• Bubba from Cashville, AlI disagree with several of the above comments, seems they are based on hearsay. If you know the history of Casey Jones (from Cacey, Kentucky hence the name) then you know that Casey was making a late night run, because of another engineer being sick. Cocaine, in those days was not illegal or banned in any way, it was fairly new. They really did not know the issues involved with cocaine use in those days. It was also a common remedy and used in Coca Cola until 1903. The wreck happened in 1900. I guess no one here thinks Casey didn't think anything about having a cocaine tincture or Coca Cola to get him through the ride, past the tiredness of driving? Not like it would have been much different than a Red Bull or high energy drink today. Not that he would have used cocaine on every trip, but much like truckers do with caffeine and other drugs today, he could have used it. Plus it was very commonly found among people who were "on the road" so to speak, including people involved with transportation and lodging. I've known several anti-drug people who have no problem taking the pain medicine the doctor gives them, or going in for sedation dentistry, but never for fun or recreational purposes. These people are the worst drug addicts and therefore that's why they are anti-drug.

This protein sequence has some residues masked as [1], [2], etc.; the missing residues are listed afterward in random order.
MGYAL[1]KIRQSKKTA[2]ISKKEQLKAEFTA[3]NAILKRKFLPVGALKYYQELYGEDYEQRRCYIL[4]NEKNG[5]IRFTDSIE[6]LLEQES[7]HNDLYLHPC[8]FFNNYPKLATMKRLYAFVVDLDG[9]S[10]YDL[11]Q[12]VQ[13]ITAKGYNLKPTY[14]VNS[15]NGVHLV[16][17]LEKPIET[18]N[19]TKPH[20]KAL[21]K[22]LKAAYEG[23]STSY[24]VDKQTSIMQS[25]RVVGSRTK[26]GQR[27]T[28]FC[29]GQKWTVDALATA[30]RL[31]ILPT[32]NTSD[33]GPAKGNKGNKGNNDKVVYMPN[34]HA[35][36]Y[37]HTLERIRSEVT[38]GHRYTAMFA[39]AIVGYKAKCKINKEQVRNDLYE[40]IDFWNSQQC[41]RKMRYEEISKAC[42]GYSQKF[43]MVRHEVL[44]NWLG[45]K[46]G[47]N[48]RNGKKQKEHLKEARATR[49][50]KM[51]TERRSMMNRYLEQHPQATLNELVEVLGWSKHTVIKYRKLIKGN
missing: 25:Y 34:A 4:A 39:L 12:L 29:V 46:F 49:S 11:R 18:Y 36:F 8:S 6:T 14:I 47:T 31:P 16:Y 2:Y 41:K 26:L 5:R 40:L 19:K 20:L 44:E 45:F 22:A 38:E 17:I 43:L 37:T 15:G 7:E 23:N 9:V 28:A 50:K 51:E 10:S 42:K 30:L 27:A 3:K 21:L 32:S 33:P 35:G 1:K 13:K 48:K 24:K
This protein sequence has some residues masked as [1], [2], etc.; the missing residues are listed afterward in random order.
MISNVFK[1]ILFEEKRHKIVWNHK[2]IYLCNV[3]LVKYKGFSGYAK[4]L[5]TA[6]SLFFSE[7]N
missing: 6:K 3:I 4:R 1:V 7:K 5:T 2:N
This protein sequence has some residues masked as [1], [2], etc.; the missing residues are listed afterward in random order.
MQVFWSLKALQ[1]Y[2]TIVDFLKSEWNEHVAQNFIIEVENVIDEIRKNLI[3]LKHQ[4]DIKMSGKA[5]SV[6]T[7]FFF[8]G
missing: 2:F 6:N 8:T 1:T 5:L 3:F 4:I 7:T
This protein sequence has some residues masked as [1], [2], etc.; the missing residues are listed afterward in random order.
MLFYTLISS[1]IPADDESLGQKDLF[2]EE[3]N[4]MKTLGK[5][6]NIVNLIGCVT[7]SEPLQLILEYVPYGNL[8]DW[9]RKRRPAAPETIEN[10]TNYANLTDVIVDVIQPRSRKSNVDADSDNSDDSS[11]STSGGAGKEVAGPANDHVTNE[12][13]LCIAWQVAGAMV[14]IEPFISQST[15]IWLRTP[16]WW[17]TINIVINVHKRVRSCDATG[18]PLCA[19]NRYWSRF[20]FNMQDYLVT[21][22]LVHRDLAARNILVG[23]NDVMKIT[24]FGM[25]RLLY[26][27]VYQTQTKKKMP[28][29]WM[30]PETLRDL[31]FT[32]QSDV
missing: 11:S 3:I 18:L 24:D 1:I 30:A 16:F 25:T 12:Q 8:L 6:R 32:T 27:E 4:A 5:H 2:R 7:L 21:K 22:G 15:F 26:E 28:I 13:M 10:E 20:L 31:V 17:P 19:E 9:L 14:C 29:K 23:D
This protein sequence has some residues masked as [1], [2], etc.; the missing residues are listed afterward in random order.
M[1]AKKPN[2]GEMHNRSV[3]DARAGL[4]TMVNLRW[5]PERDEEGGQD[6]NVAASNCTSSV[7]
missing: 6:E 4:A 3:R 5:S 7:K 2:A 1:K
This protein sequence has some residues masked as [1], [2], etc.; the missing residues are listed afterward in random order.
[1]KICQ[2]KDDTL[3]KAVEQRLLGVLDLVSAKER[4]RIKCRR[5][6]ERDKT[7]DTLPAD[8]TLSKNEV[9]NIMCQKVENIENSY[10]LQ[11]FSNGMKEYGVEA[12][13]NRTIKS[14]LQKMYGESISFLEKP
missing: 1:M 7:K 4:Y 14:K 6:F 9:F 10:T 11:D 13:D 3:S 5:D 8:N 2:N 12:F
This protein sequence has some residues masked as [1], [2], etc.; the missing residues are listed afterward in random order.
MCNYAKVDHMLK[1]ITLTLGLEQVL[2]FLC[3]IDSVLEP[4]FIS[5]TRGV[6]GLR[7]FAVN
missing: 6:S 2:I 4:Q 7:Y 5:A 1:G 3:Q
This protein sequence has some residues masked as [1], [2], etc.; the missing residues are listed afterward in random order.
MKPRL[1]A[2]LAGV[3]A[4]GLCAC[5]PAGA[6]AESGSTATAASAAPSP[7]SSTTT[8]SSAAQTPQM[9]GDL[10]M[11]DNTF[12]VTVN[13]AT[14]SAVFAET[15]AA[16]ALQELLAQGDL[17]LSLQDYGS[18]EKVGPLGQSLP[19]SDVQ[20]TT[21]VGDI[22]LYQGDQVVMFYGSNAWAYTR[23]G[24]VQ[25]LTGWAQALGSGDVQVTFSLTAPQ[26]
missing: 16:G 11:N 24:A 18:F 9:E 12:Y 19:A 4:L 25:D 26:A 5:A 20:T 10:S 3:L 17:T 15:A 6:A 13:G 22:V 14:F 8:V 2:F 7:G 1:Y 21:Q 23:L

• Mac Mountain from Leaucadia, CaI think this song is about neal cassady becasue he died right to train tracks after a three week speed binge and jerry garcia and him were friends
  • Patrick from Providence, RiUmm, Nicholas is right:
  • Joe from Bellingham, Wa"and you know that notion, just crossed my miiiiind!" Last scentence in the song, amazing.
  • Steven from Anaheim, Cathis song is one of the best
  • Blake from Watertown, Sdit wasnt actually "casey Jones" it was a guy named jones from a place called casey
  • Dhani from Wausau, WiI read some book about how songs start...and Casey Jones was one of the songs covered. The info on the song said that Robert Hunter came up with 'Drivin that train, high on cocaine' he knew it sounded bad, but he couldnt come up with any other lyrics. he tried to improvise cocaine with propane, and i think insane, but it didnt sound right.